Magnetic materials are present in many advanced devices and motors that are indispensible to modern life. Permanent magnets have the ability to enable the conversion between electrical and mechanical energy, the transmission and distribution of electrical power, and provide for the basis of our data storage systems. So-called rare-earth (RE) “supermagnets” are highly desirable because they combine the high magnetization of the transition-metal components with the very large magnetocrystalline anisotropy of the RE components. This magnetocrystalline anisotropy, which donates the high resistance to demagnetization, needs to be replaced in any magnet design that does not include REs. In this work, novel approaches to the synthesis of RE-free nanoscale magnetic materials with significant magnetocrystalline anisotropy and high magnetic energy products will be undertaken. In this manner, results from the laboratory will be more effectively transitioned into technological applications. Two RE-free systems will be created in nanoscale form using rapid solidification processing (melt-spinning, thermal plasma synthesis), thoroughly characterized, and then densified into compacts for mechanical and thermal evaluation. The two materials systems include L10-FeNi and Fe-Fe3O4 in nanocomposite form. Non-equilibrium processing of these two systems is expected to alter the defect density in the L10-FeNi material and alter the oxide cation occupancy trends in the Fe-Fe3O4 nanocomposite; both effects are anticipated to allow tailoring of the materials to achieve high energy products. This research is distinguished in its goal to attain fundamental information concerning high energy product magnetic nanomaterials and to extend these results to pilot-scale production of promising magnetic nanomaterials.
If I get it (a long shot, considering the… you know… one week timeframe of throwing this together), I’d be working with an amazing professor up at Northeastern University, as well as a great partner from the research lab of General Motors. So: hopefully it’ll work out. Without their help, and the help of many many administrators at UT, Northeastern and GM, during this process there is no way I could have got this done. We literally got the last thing uploaded three minutes before deadline! (Pro Tip 5: Don’t do that.)
Anyway, it’s an amazing opportunity, so fingers crossed! In the meantime, this research isn’t going to finish itself…
It’s a long title… but it represents a long legacy. I meant to recap the symposium that was put on in honor of my advisor’s 90th birthday sooner (it was Oct. 26-27), but life and work–mostly work, I am a grad student after all–kept getting in the way.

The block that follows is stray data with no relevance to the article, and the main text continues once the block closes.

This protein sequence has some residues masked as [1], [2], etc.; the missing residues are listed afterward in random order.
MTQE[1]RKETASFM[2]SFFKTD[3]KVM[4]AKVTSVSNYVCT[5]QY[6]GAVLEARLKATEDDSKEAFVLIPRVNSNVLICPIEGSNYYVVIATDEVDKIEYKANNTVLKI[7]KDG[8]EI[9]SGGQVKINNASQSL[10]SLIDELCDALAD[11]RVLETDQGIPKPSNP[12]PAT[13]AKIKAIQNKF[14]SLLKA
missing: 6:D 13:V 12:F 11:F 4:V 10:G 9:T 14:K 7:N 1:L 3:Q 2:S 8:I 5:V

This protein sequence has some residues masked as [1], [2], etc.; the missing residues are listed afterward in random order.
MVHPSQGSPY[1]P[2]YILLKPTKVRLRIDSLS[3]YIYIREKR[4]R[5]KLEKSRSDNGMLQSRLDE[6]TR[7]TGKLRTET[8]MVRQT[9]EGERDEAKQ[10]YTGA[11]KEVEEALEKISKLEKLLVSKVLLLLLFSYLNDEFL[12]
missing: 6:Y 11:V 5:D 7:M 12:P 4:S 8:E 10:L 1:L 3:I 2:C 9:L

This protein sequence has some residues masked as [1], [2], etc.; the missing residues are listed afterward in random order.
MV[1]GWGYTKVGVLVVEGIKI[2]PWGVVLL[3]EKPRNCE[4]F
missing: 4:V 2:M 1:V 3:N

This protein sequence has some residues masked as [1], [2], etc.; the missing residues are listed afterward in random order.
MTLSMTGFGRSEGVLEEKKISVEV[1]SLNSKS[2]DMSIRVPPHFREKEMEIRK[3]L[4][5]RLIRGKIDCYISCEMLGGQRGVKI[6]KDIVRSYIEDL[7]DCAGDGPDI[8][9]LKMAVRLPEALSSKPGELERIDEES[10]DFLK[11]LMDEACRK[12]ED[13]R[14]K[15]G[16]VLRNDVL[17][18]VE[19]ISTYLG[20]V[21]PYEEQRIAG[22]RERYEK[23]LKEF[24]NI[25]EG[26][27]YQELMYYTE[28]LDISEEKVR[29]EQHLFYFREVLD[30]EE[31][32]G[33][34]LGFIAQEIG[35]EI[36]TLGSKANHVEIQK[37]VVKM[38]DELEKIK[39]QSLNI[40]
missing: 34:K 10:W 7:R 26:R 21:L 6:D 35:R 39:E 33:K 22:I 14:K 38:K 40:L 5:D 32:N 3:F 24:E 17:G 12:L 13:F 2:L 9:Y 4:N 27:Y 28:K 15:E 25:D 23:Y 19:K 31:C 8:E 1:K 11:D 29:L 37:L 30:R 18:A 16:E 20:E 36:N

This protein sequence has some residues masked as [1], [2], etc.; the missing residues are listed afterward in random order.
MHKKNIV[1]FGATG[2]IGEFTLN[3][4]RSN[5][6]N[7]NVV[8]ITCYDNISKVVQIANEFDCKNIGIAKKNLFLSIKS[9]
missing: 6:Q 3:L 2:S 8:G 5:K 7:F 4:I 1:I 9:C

It was a really impressive event, and a lot of credit is due to the organizers Jianshi Zhou (my co-supervisor) and Arumugam “Ram” Manthiram. And equal credit is due to the behind-the-scenes organizers who included Lauren Murrah, Christy Aletky and others.
Something on the order of 200 scientists all specializing in Transition Metal Oxides and Lithium Ion Batteries came in from all around the world. Two fields of Materials Science/Solid-State Chemistry/Condensed Matter Physics that were birthed, in large part, from the mind of John B. Goodenough.
On Friday, we were able to mingle with everybody, and I was able to show my poster (which I posted about before the event). I’m not particularly good at networking, but I was able to have a couple of really great conversations that evening.
The first was with Dr. Laura Lewis of Northeastern University in Boston. We started discussing some of my research and also some of the work I’ve been able to do up on the synchrotron. But beyond that we were able to have a great conversation about different things I should be looking for as I move along the last year of my program and start looking toward next year. I’m really grateful for the chance I had to pick her brain!
Another great conversation was an impromptu talk by Dr. Gang Cao of the University of Kentucky. He has been able to move forward a lot of research in the 4d and 5d transition metals (especially concerning the Iridates), so it was fascinating to get caught up on his findings, and have a relatively informal conversation about the slides he was presenting to a little band of 6-8 of us. It had a great feeling of camaraderie and community discovery which sometimes gets lost in the day-to-day of working in a lab. It was really refreshing and invigorating.
Saturday was a series of very good lectures both on the history of the fields (stories of the early days), and in the most modern applications (like the possibilities of Lithium-Air batteries and the like). They were great.
I especially enjoyed the talk by Dr. José Antonio Alonso of the Insituto de Ciencias de Materiales de Madrid in Spain regarding high-pressure perovskite phases of the transition metal oxides. Mostly because it was highly relevant to my own research. And because I’ve collaborated with him on these topics before when I spent a couple weeks in Spain last year learning some experimental techniques from him and others in his lab.
So Happy Birthday to the boss-man! The event in your honor was amazing, as is your storied career. Many congratulations.
The only thing missing from this post is a copy of the short video that features Dr. Goodenough himself. He tells a couple great anecdotes, so I will try to track down a copy to post. In the meantime, the man himself giving his talk at dinner:
My boss is having a conference put on in his honor. I guess that’s how you know you’re a big wig in the field: when colleagues decide that the best way to celebrate your 90th birthday is to bring in around 190 scientists from across the globe to talk about progress in a field of research you basically invented… I think it’s safe to say you’ve “made it”.
Tonight is the poster session part of the John B. Goodenough Symposium in Materials Science and Engineering (the invited talks are tomorrow). For those of you who are unfamiliar, a poster session is basically when graduate students lay out some aspect of their research on a big sheet of paper and hang it up in a big room where other graduate students do the same. It’s pretty much a science fair for grownups.
The graduate students then stand in front of their posters nervously sorta-kinda wanting one of the visiting professors to take interest and sorta-kinda wanting to be left alone for fear of feeling stupid. As you progress in your graduate career, the hope is you start to want the former rather than the latter.
Since I’m trying to wrap up during the next year, and have talked about this subject a few times (including at the APS March Meeting this year), I’m definitely feeling like I want to present my poster. Which is comforting. Because I also am going to try and impress everybody who comes up to me to the point they want to hand me a job next year…
We’ll see. In any case, it’ll be a good experience just getting comfortable in with “networking,” which has never come naturally for me.